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Five former NC governors campaigning against constitutional amendments

August 10, 2018

Clockwise from top left, former Govs. Pat McCrory, Beverly Perdue, Mike Easley, Jim Martin and Jim Hunt

All five of North Carolina’s living former governors will gather Monday to campaign against a pair of proposed constitutional amendments that would shift power from the governor to the legislature.

Former Gov. Jim Martin, the only North Carolina Republican to serve two terms in the office, is organizing the event. The group will gather for a press conference in the old House chambers at the State Capitol Building, then huddle for a private strategy session, Martin said Friday.

Former governors Pat McCrory, Bev Perdue, Mike Easley and Jim Hunt will join Martin at the event. Current Gov. Roy Cooper’s administration has sued to keep the two targeted amendments off the ballot this November, uniting the current and former governors on the matter. Martin and McCrory are Republicans, the rest are Democrats.

Martin said this may be the first time all five former governors have appeared together. All five were already on record, though, against the two amendments.

One amendment would shift much of the power to fill judicial vacancies from the governor, who has wide latitude now to pick judges. Instead, if voters approve the proposed amendment, the legislature would pick two finalists for each open seat on the bench, and the governor would have to pick one of those two.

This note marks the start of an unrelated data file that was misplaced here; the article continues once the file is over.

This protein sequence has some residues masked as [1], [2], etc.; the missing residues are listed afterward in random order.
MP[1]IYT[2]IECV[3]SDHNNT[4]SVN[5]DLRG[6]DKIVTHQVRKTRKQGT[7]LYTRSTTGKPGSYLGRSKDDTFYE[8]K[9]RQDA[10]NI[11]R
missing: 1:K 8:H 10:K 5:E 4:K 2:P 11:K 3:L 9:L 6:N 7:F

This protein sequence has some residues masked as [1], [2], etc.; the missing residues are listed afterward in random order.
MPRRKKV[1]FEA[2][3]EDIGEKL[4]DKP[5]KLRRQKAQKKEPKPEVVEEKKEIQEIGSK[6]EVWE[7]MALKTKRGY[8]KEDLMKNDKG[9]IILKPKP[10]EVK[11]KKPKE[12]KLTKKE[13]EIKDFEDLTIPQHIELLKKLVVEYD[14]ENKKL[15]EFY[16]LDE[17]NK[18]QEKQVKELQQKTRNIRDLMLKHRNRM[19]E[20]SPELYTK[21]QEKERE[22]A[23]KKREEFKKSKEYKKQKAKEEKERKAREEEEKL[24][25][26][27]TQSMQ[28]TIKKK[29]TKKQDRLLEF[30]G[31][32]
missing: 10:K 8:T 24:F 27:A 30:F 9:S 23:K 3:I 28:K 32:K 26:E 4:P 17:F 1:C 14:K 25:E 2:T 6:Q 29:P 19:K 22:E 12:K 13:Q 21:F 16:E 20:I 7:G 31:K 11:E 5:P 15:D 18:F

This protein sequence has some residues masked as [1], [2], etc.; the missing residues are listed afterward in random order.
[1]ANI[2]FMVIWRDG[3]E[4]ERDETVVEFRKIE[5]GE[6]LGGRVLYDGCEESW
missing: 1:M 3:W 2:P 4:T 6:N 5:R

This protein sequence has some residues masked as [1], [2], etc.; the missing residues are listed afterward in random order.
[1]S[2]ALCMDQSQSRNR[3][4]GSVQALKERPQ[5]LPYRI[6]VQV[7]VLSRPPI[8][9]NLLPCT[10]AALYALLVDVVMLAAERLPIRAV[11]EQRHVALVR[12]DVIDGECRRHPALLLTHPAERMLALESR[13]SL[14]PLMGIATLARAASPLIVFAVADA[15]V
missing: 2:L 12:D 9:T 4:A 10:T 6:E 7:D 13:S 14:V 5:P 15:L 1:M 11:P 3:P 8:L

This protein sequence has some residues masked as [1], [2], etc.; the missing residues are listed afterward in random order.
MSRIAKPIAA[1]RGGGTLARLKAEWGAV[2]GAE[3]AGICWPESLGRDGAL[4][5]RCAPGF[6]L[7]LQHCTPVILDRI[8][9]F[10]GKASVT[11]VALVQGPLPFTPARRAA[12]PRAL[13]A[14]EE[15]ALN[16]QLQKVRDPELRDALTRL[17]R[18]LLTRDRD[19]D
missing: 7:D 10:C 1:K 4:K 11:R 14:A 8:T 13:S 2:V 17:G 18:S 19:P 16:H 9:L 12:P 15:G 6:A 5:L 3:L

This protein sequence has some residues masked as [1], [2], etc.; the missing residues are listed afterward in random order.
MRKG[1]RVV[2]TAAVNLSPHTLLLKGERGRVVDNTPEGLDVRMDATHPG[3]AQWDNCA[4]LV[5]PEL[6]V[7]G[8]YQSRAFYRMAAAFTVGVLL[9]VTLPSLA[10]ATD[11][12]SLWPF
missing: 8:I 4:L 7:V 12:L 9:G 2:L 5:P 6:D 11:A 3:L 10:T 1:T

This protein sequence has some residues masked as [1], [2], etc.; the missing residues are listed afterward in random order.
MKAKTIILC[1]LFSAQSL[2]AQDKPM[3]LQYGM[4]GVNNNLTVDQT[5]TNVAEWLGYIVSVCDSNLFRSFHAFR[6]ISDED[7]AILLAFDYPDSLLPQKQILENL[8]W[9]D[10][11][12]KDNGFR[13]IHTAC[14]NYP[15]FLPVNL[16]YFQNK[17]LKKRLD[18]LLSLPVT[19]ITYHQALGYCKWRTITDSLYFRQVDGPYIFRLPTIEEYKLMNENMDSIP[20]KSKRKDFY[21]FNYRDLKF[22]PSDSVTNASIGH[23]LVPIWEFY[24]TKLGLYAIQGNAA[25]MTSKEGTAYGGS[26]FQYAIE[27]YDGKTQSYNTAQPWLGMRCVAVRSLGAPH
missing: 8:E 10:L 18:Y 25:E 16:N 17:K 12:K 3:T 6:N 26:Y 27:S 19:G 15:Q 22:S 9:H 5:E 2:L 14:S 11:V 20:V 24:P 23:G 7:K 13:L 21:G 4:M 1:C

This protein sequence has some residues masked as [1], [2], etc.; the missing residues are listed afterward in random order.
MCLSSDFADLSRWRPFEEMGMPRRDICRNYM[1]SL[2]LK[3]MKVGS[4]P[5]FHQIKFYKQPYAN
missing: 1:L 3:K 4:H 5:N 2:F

The other amendment sets up a new bipartisan state board of elections appointed by the General Assembly, and it also asserts that the legislature has the power to appoint members to hundreds of boards and commissions currently handled by the executive branch.

“That’s a very serious issue, and we want to be heard on it,” Martin said of the potential power shifts.

Republican leadership in the General Assembly has repeatedly noted that North Carolina has always vested most of the government’s power in the state legislature, and they describe the boards and commissions amendment as a clarifying one. Cooper’s lawsuit and a separate suit targeting these amendments argues that the ballot language voters are slated to see in November is misleading on this point and on others.

Martin and Hunt similarly sided with McCrory in a lawsuit he filed against the General Assembly over appointments to a state board overseeing the cleanup of coal ash pits across the state.

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